Looking for the latest stories? We're now at cironline.org

Solar rooftops sought in poor communities

Lucarelli Temistocle/Shutterstock

San Diego is home to more than 2,600 solar residential rooftops – more than any other California city – but in the neighboring lower-income community of National City, there are only about a dozen.

A bill [PDF] before the California Assembly Committee on Utilities and Commerce this month seeks to equalize renewable energy installation in the state by promoting small-scale solar rooftops in the disadvantaged communities.

The bill targets neighborhoods with high unemployment rates and those that “bear a disproportionate burden from air pollution, disease, and other impacts from the generation of electricity from the burning of fossil fuels,” the bill said.

Bill author Assemblyman Paul Fong, D-Mountain View, said the legislation would create jobs and build “cleaner, safer, and healthier neighborhoods.”

Report an error: See something wrong in this story?
E-mail our editors.

“Unfortunately, California’s most vulnerable communities – those that have suffered first and worst from pollution – have not benefited much from existing renewable energy policy,” Fong said in a statement provided to California Watch.

The legislation would require the state to install enough systems to produce 375 megawatts of renewable energy – or about 1,000 small-scale projects – in disadvantaged communities between 2014 and the end of 2020. Utility companies are required by a 2011 state law to achieve a 33 percent renewable portfolio standard by 2020.

The renewable energy systems supported by Fong’s bill would take the form of rooftop solar installations on apartment complexes and commercial buildings, and each project would be limited to producing 500 kilowatts of power, a project the size of a typical Costco rooftop.

Advocates say passage of the bill could improve both the health and economy of these low-income communities.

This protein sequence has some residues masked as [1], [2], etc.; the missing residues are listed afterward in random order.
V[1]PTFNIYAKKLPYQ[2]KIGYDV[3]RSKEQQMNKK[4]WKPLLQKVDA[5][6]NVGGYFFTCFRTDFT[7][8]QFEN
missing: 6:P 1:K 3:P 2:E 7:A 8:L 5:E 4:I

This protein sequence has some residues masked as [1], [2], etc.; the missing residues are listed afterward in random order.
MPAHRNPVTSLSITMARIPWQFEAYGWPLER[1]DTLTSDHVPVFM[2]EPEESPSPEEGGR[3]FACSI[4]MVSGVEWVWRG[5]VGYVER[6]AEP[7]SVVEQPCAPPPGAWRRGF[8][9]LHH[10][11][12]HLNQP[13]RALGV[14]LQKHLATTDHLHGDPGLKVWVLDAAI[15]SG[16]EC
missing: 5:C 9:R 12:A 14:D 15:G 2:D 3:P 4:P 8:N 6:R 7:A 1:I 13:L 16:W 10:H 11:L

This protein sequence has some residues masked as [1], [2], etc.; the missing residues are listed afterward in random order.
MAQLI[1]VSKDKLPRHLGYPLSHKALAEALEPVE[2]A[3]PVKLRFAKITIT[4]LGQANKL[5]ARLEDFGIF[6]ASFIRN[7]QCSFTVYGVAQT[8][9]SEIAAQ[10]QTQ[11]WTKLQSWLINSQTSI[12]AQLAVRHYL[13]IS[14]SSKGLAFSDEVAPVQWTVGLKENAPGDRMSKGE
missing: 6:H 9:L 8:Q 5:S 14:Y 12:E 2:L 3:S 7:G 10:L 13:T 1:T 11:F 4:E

Through a program known as "feed-in tariff," the owner of the solar panels would be able to earn revenue by selling back unused energy to the local utility company. Additionally, the bill promotes the hiring of local workers to install the solar panels.

And because reliance on carbon dioxide-emitting power plants used during periods of high energy demand – called peaker plants – could be decreased with an increase in renewable energy creation, there are health implications to the bill, said Strela Cervas of the California Environmental Justice Alliance, which sponsored the legislation.

“Peaker plants are those that are polluting our communities the most,” Cervas said. “We see (the bill) AB 1990 as the first step to address the health crisis in these communities.”

Michael S. Hindus, an attorney with Pillsbury Winthrop Shaw Pittman who has represented clients who developed small- and utility-scale solar projects, as well as solar rooftop owners, said he supports the expansion of rooftop solar. He believes a feed-in tariff system will make the small projects more feasible.

He said he hoped that the benefit of the easy-to-implement feed-in tariff is not offset by hard-to-implement environmental justice goals. “The uncertainty,” Hindus said, “is how to meet the social justice and environmental justice criterion which are set forth in the bill. As it goes through the legislative process, the ease of implementation will need to be balanced with the environmental justice goals."

To determine which communities would meet the environmental justice criteria, the bill sponsors point to an environmental justice screening method developed by professors at UC Berkeley, the University of Southern California and Occidental College. This screening method weighs environmental health risk factors, like air quality, and social factors, like income and age. Neighborhoods in cities like National City, Richmond in the San Francisco Bay Area, Huntington Park in southeast Los Angeles and the Central Valley’s Tulare would qualify.

Private utilities like San Diego Gas & Electric, Southern California Edison and Pacific Gas & Electric have not yet taken a position on the legislation. Spokeswomen for Southern California Edison and PG&E said they are reviewing the bill.

Although the California Municipal Utilities Association “supports the State’s goal of increasing distributed generation," the association’s spokesman, Patrick Harbison, said in a statement that the organization is concerned that the bill will result in higher bills for some customers.

Comments

Comments are closed for this story.

via Twitter

© 2013 California Watch   /  development:  Happy Snowman Tech   /  design: